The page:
Finding a handyman (or handywoman) you trust might just bring you more peace of mind than finding the right therapist. A handyman is different than a contractor. Contractors generally handle the big jobs: the bathroom renovation, the new deck. State laws may vary, but in some states an unlicensed handyman can do only $500 worth of work per job, per day. The national cost to hire a handyman averages $302, with most homeowners spending between $182 and $542. This data is based on actual project costs as reported by HomeAdvisor members.
But it's the little jobs - the odd jobs - that tend to nag at you. The cracked window in that display case. The leaky faucet in your guest bathroom. The bedroom door that gets jammed stuck. These are jobs for generalists, folks who have a way with a brush, a saw, a screwdriver and a hammer. They might do some light electrical or plumbing. But they rarely specialize in any particular area.
These workers often take different approaches to an initial consultation and fees. Some come to your home to provide a quote while others will be happy to give you a consultation over the phone. Many charge an hourly rate. Others charge by the project.
Agree on Price Ahead of Time
A handyman should be able to give you a firm quote before starting any project. In this quote should be an expectation about the scope of the project, what the final product will be and how long it will take. The price will be based on these factors. Projects can grow and change as they go along, but any change that might lead to an increase in price needs to be communicated. Here are a few things to consider when working with a new handyman.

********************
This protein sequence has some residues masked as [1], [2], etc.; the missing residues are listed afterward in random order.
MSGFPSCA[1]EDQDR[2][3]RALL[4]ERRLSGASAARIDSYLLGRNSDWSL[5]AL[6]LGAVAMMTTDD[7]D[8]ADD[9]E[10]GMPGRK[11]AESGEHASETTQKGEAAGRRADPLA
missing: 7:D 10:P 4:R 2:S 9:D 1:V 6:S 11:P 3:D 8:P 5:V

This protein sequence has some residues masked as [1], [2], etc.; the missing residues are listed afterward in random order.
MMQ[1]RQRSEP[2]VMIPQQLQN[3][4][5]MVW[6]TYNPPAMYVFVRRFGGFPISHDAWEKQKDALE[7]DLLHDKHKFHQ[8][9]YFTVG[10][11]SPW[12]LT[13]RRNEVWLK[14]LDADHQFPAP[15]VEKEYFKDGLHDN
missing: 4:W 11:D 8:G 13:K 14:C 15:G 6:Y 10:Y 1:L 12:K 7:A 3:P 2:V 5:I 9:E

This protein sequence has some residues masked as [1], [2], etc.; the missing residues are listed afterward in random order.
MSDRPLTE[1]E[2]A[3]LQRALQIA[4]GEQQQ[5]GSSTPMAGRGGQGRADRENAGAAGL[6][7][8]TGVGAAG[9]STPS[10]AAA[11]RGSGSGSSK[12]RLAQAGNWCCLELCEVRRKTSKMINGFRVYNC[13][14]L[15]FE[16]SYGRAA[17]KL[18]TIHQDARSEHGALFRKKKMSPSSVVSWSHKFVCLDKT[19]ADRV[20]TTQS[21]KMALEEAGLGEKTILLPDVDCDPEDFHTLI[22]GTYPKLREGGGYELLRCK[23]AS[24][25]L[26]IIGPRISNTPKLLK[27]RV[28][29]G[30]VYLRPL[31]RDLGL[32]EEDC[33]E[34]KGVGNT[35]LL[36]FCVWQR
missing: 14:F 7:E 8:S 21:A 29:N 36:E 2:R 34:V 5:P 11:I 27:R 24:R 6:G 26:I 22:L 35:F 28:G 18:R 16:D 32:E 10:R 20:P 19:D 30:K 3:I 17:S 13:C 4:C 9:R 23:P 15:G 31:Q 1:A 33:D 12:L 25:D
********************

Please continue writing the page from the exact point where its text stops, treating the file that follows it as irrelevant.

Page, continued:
What Needs To Be Done and When
Your to-do list might be a mile long, but different factors can affect what you tackle first. When trying to decide what to do and when, look at both seasonality and urgency. Are there projects that are seasonally dependent, such as servicing your heater before the winter, fixing your sprinkler system before spring, and installing an air-conditioner before temperatures soar into the 90s? Are there items on your list that need to be completed or you risk damage to your home or yourself, such as a leaky roof, broken pipes or sagging front step? When deciding on the priority of your projects, these are the types of things to consider.
Then set a schedule and deadlines. Keep in mind things that might interrupt work, such as your inlaws coming for a visit.
Does the Work Require Certification?
Certain home improvement projects may require a service professional with special certifications. Make sure to research this ahead of time so you can hire the appropriate professional. An unlicensed professional might be able to do the job, but you want to make sure the job is done right, even if you have to spend more.
Get Guarantees in Writing
Did your handyman promise you a special hourly rate as a first-time customer? Were you promised that the work would be done by a specific date? Were the materials guaranteed of a certain quality? Any promises or guarantees that your handyman offers you must be presented in writing for you or you'll have no recourse should the project go awry.
If you understand the process and ask the right questions, even when you're dealing with little jobs, your relationship with your handyman could be off to a great start.
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